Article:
Chicago || The Art Deco City

There are so many buildings of architectural interest in the Financial District of Chicago, you’d probably need to join a guided tour to visit them all and learn about their history. But if you are a casual visitor – and a first-time one at that, just walk around, spot an interesting-looking building and then step inside its lobby. You’ll soon find out that these lobbies are not simply entrances to commercial or office spaces; they are, in reality, stunningly beautiful Art Deco treasure troves; and they provide excellent shelter from the rain, too.

Walk, for instance, inside the Field Building, built in 1934 by Graham, Anderson, Probst & White; another wonderful example of the Art Deco style:

Or enter the Marquette Building’s hexagonal lobby and be captivated by the exquisite mosaic panels depicting the journey of Father Marquette, a French missionary and explorer, first settler in the area we know today as Chicago,  in whose honour the building has been named.

The mosaics are designed by Louis Tiffany, son of Charles Tiffany, the famous jeweler; and Jacob Adolph Holzer, a Swiss artist who worked for Tiffany as their chief designer and art director.

November 2nd, 2017

Chicago || Board of Trade Building

Built in 1930 by John A. Holabird and John Wellborn Root Jr. (son of John Root Sr., one of the architects of the Rookery), to become home to the world’s oldest futures and options exchange, the Chicago Board of Trade, which had already been established in 1848 – year that the first railroads arrived in Chicago.

From John Storrs’ faceless statue of Ceres, Roman goddess of Agriculture, presiding over Chicago’s financial district from its prominent position at the rooftop, down to its lobby  with the sleek brass elements contrasting blindingly against the darker surfaces, and even further down to its subterranean vault, the Board of Trade Building is one of the finest – and best preserved – examples of the Art Deco style, popular in Chicago in the early 20th century.

November 2nd, 2017

Chicago || The Rookery & the Frank Lloyd Wright effect

The Rookery was designed by Daniel Burnham and John Root, heads of one of Chicago’s most famous architectural companies of the 19th century and, like most of Chicago’s early skyscrapers, it was built to last.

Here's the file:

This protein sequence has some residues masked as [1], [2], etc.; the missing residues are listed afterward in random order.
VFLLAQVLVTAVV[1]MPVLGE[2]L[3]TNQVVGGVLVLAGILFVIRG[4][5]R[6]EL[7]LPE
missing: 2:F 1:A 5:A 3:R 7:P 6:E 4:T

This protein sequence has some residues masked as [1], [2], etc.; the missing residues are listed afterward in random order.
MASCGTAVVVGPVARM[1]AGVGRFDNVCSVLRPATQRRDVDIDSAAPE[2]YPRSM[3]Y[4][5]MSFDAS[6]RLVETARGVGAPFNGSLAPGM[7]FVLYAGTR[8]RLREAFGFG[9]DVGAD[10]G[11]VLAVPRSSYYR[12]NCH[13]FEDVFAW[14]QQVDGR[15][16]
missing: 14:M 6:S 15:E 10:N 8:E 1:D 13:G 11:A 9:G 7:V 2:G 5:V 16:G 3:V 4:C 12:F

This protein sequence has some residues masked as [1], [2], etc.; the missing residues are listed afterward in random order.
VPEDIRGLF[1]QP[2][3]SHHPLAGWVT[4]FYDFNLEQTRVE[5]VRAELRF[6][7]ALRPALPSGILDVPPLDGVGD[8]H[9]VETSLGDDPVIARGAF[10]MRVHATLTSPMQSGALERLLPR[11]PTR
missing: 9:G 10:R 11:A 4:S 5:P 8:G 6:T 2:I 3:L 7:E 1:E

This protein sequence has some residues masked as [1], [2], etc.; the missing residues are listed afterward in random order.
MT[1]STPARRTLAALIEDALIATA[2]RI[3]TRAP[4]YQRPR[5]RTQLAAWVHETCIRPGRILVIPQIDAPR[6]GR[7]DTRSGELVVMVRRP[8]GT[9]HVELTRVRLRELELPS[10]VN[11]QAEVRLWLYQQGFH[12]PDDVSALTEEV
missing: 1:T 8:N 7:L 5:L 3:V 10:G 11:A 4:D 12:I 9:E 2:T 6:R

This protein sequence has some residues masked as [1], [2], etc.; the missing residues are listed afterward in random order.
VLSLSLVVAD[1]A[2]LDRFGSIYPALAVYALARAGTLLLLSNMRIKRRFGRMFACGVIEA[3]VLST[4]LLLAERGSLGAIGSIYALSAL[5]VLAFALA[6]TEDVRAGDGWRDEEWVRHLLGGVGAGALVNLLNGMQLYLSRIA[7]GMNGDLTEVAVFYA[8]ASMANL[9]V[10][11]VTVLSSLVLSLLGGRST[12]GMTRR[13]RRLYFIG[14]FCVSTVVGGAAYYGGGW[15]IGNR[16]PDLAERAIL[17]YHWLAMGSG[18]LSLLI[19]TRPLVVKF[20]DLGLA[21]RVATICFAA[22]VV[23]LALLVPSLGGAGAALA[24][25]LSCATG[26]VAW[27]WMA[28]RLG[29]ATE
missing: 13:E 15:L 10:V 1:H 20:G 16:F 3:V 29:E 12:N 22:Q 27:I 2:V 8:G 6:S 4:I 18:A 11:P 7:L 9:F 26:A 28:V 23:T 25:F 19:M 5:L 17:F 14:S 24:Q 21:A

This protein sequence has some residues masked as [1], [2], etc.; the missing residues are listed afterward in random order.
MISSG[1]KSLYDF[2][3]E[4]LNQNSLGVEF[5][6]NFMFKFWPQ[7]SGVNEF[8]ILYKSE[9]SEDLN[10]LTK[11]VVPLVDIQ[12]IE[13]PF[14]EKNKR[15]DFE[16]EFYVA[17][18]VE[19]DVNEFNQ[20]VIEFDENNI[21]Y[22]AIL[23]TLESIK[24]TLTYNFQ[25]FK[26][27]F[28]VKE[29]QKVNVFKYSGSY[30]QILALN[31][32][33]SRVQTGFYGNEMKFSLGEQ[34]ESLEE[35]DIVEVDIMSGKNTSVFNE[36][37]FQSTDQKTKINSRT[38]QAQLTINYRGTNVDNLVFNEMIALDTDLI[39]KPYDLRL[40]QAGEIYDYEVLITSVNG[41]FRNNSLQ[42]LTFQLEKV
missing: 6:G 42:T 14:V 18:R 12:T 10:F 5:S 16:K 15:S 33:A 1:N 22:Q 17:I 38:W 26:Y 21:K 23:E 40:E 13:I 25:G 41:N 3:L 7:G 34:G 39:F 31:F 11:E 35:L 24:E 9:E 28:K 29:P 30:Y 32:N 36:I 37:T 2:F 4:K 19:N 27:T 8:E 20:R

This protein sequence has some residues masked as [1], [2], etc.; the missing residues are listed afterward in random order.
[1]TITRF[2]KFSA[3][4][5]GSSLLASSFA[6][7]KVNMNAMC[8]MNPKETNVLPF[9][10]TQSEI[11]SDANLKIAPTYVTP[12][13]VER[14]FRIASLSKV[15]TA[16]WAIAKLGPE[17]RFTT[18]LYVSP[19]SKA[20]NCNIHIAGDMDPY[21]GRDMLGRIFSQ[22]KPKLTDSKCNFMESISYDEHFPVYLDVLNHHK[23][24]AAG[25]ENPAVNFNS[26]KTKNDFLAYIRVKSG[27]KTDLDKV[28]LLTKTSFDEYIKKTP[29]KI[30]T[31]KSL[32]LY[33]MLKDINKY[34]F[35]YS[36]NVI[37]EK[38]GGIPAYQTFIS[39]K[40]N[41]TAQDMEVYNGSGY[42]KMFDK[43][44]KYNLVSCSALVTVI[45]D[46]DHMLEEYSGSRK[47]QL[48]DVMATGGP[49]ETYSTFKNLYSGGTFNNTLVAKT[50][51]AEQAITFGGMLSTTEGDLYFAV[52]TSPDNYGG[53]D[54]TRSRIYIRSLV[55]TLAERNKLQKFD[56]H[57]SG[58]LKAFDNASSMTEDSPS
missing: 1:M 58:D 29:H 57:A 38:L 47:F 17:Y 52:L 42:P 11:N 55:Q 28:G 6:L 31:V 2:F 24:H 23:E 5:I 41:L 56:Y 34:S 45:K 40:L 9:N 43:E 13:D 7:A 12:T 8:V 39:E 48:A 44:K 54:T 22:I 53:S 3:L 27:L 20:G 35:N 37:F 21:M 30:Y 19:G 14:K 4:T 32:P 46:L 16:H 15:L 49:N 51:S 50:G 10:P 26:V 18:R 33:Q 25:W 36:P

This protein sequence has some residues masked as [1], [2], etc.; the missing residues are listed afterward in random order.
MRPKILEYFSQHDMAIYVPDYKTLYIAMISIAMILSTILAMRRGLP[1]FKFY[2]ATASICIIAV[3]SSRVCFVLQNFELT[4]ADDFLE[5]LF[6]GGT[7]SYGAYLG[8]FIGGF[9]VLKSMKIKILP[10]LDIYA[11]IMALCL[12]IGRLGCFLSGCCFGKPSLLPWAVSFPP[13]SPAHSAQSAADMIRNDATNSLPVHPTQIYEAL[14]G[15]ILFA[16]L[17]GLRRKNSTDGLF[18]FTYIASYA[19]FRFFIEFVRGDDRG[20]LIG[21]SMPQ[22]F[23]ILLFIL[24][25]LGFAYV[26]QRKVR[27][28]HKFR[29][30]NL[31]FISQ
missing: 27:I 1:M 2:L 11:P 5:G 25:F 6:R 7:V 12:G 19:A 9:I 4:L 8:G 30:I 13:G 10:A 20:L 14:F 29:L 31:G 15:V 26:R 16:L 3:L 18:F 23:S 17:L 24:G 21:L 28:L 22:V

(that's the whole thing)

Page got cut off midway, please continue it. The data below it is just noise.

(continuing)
A sturdy structure with a red brick facade, elaborately adorned with elements reminiscent of Moorish architecture and Mr. Root’s open-mouthed crows (or rooks) to which – no, the building does not owe its name*, cast-iron columns and mosaics, upon its completion in 1888 it was considered Burnham and Root’s masterpiece; today, it is the oldest standing high-rise and one of the most recognisable buildings in Chicago.

But it wasn’t the famous rooks, nor the cast-iron columns and mosaics, original parts of which were uncovered during renovation and were left open for comparison that had brought us here; it was what lay inside that we eager to see.

I mean, of course, the central light court with its glass ceiling, two-storey lobby, magnificent spiral staircase, and the unmistakable touch of Mr Frank Lloyd Wright, the architect in charge of the building’s first major renovation in 1905-1907. Although Mr. Wright made some very important changes like, for instance, dressing the original copper-plated ironwork in white marble with gold patterns, he generally respected the original design. The result is an airy, modern interior that breathes, so much different from the heavy art-deco lobbies of other historical buildings in Chicago.

And it is absolutely stunning.

*The Rookery was built on the site of an initial Water Tower later turned into the City Hall. It seems that the building has been called a “rookery” due to the nickname of the former City Hall that had crows on its walls and crooked politicians inside it (according to our guide).

While you can wander about the ground floor freely, the upper level is only open to guided tours. Check for info on the Frank Lloyd Wright Trust website, or in their brick and mortar office/shop, on-site.

November 2nd, 2017